Drug treatment of severe asthma is based on the administration of anti-inflammatory medications (inhaled corticosteroids) for prevention of symptoms and relief medication (bronchodilators β2 agonists) during exacerbations (SBPT, 2006; GINA, 2007). Studies have shown the preventive treatment of asthma is cost-effective, especially in more severe and uncontrolled disease (Franco et al., 2007).

An evaluation of factors affecting the treatment of asthma conducted in India revealed that 79% of patients used alternative therapies such as home remedies, teas, homeopathy and yoga reporting that they perceived symptom relief (Singh, Sinhá, Gupta, 2002). A review on the use of alternative therapies in patients with asthma reported that these practices ranged from 4% to 79% in adults and 33% to 89% in children, although it failed to find evidence of the effectiveness of these alternative approaches (Szelenyi, Brune, 2002). The high frequency of use of traditional medicine therapies provided the rationale for studying their use in patients with severe asthma at a referral center.

There are many reasons why patients choose herbal treatments such as, the perception that synthetic drugs are expensive, over-prescribed and can be dangerous. Moreover, medicinal plants are usually seen by lay people as "natural" and thus considered safe. Dissatisfaction with treatment and poor communication between doctors and patients were also cited as predictors of non-adherence. The fact that asthma is a chronic disease and therefore requires longer treatment may also be a predictor for those affected to seek alternative therapies, such as the use of medicinal plants (Slader et al., 2006).

In Brazil, especially in the Northeast, the use of home remedies and herbal medicines in treating various diseases is common and culturally widespread. The aim of this study was to evaluate the use of medicinal plants among alternative treatments used by participants on an asthma program and assess its relationship with economic and social factors as well as disease control.

 

METHODS

This was a cross-sectional study assessing the prevalence of use of medicinal plants in patients with severe asthma. A sample of one hundred and sixty patients treated regularly at a Referral Center for Asthma Control in Bahia (ProAR), located in Salvador city, northeastern Brazil, was evaluated for one year (August 2006 to July 2007). The participants were patients of both sexes, aged over 18 years, with severe persistent asthma, as defined by the criteria established by the IV Brazilian Guidelines on Asthma (SBPT, 2006), who were admitted to ProAR.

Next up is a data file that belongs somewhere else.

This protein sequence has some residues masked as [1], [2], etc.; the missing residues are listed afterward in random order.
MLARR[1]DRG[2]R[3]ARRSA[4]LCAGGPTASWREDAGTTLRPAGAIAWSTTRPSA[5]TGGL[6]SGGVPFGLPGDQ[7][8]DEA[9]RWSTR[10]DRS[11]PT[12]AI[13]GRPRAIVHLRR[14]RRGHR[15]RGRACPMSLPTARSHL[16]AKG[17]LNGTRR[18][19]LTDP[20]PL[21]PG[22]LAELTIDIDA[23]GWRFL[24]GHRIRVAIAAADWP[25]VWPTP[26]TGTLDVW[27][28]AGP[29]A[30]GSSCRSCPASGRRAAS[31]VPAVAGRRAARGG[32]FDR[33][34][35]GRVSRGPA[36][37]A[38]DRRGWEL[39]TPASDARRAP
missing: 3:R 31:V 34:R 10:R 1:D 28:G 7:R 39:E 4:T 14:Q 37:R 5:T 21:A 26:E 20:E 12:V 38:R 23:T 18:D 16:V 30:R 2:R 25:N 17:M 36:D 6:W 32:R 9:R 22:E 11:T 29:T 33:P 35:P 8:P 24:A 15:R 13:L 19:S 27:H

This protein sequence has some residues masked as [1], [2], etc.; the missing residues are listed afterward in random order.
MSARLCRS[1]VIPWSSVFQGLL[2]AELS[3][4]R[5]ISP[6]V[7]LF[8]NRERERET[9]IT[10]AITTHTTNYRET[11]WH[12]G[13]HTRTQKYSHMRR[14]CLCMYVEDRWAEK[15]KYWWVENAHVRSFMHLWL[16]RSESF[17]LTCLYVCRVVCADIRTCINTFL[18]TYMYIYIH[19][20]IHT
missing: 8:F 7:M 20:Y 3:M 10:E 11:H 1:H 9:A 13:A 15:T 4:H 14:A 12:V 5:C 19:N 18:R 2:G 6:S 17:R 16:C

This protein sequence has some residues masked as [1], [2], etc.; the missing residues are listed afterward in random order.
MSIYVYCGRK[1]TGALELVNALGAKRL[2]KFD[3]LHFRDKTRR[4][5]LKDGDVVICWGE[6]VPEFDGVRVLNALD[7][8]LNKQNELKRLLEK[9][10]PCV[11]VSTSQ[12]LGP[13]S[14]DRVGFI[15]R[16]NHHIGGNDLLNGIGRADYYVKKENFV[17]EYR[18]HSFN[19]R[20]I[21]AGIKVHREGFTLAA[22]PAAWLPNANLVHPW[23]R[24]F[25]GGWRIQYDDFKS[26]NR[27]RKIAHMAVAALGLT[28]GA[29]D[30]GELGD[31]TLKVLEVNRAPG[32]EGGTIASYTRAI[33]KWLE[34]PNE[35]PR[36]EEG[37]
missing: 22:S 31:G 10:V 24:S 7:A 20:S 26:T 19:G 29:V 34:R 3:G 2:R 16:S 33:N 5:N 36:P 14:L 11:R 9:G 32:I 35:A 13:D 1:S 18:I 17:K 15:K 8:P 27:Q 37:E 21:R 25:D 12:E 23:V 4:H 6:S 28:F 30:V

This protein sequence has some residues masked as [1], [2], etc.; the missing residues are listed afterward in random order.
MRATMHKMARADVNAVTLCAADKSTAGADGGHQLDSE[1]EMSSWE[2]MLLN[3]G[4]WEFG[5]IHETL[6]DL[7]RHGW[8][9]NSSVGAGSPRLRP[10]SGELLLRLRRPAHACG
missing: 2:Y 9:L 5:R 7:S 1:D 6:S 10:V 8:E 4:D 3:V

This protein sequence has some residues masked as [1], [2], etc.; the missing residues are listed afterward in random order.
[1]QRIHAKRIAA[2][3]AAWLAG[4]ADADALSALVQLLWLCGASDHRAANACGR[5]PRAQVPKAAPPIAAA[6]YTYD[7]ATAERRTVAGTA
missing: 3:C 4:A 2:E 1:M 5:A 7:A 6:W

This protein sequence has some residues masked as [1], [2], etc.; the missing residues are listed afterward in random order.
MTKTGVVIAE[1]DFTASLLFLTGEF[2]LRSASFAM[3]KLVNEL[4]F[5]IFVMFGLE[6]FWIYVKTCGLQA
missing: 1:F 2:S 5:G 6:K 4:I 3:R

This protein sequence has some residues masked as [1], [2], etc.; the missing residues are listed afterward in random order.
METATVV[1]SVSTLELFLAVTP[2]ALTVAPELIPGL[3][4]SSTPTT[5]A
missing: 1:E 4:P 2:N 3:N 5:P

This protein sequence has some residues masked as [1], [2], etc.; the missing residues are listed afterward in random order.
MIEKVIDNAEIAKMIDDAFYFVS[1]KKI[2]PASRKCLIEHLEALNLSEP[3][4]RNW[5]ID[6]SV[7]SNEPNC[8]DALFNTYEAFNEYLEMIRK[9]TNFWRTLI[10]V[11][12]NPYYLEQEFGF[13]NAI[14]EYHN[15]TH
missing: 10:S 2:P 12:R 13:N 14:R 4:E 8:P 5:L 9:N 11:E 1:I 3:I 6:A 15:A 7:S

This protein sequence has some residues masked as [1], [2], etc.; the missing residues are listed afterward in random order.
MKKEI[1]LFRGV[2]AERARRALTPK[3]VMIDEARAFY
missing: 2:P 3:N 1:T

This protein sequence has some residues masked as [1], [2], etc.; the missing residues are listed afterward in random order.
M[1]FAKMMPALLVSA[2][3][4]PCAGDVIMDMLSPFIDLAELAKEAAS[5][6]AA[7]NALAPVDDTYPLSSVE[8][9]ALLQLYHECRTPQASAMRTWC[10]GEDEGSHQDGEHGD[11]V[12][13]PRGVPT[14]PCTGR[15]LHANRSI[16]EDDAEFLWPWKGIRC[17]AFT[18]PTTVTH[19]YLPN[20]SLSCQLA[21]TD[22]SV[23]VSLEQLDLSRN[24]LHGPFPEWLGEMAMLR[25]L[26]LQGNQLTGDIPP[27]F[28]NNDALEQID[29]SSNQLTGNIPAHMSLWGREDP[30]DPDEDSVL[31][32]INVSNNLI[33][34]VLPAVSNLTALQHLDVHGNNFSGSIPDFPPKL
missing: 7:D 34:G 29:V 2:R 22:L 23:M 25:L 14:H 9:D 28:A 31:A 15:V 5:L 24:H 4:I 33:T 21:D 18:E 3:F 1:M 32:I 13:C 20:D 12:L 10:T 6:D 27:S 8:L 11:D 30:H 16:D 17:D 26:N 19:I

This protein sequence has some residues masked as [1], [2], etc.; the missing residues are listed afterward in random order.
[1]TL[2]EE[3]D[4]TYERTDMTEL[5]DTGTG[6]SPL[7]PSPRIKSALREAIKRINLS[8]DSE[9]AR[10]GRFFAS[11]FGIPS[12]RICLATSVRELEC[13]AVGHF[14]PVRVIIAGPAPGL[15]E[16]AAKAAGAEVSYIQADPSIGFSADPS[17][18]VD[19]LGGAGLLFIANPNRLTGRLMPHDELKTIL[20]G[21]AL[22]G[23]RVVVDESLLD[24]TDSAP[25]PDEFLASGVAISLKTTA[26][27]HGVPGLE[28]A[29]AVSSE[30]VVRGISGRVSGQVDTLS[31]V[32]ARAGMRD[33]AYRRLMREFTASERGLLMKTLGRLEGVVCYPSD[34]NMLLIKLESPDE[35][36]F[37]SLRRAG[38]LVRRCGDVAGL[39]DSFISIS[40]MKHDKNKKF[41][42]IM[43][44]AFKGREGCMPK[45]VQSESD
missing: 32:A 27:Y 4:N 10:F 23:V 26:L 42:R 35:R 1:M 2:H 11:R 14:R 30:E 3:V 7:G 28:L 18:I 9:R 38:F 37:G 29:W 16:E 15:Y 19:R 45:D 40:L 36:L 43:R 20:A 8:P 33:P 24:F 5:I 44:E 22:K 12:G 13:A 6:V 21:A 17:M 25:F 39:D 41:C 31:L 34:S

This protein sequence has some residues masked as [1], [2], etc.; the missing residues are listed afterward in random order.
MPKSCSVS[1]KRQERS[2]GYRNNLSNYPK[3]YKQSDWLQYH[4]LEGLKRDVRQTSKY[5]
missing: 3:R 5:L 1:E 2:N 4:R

The variables were measured at four-monthly visits by means of interview and structured questionnaire. Each interview occurred on the same day that the patients received their medications at the pharmacy and after provision of pharmaceutical care. At interviews, data were collected related to the use of medicinal plants and about the belief in the effectiveness of these alternatives. Patients were also asked if they had ever replaced the medical treatment received at ProAr by medicinal plants. The medicinal plants were cited by patients using their vernacular names and their corresponding scientific names were later matched through a literature survey of native and cultivated medicinal plants in the state of Bahia and other regions of northeast Brazil.(Corrêa, Penna, 1984; Cruz, G.L, 2005; AGRA et al., 2008; Moreira et al., 2002; Pinto, Amoroso, Furlan, 2006).

In addition, information about socioeconomic and demographic characteristics, current control and symptoms of the disease as well as emergency room visits over the study period, was collected. Treatment adherence was measured by counting the capsules or weighing the inhalers used by patients to assess compliance with treatment during the study period. A cut-off point of 80% of the doses prescribed in the period was used to define patients as adherent or otherwise (Santos et al., 2008).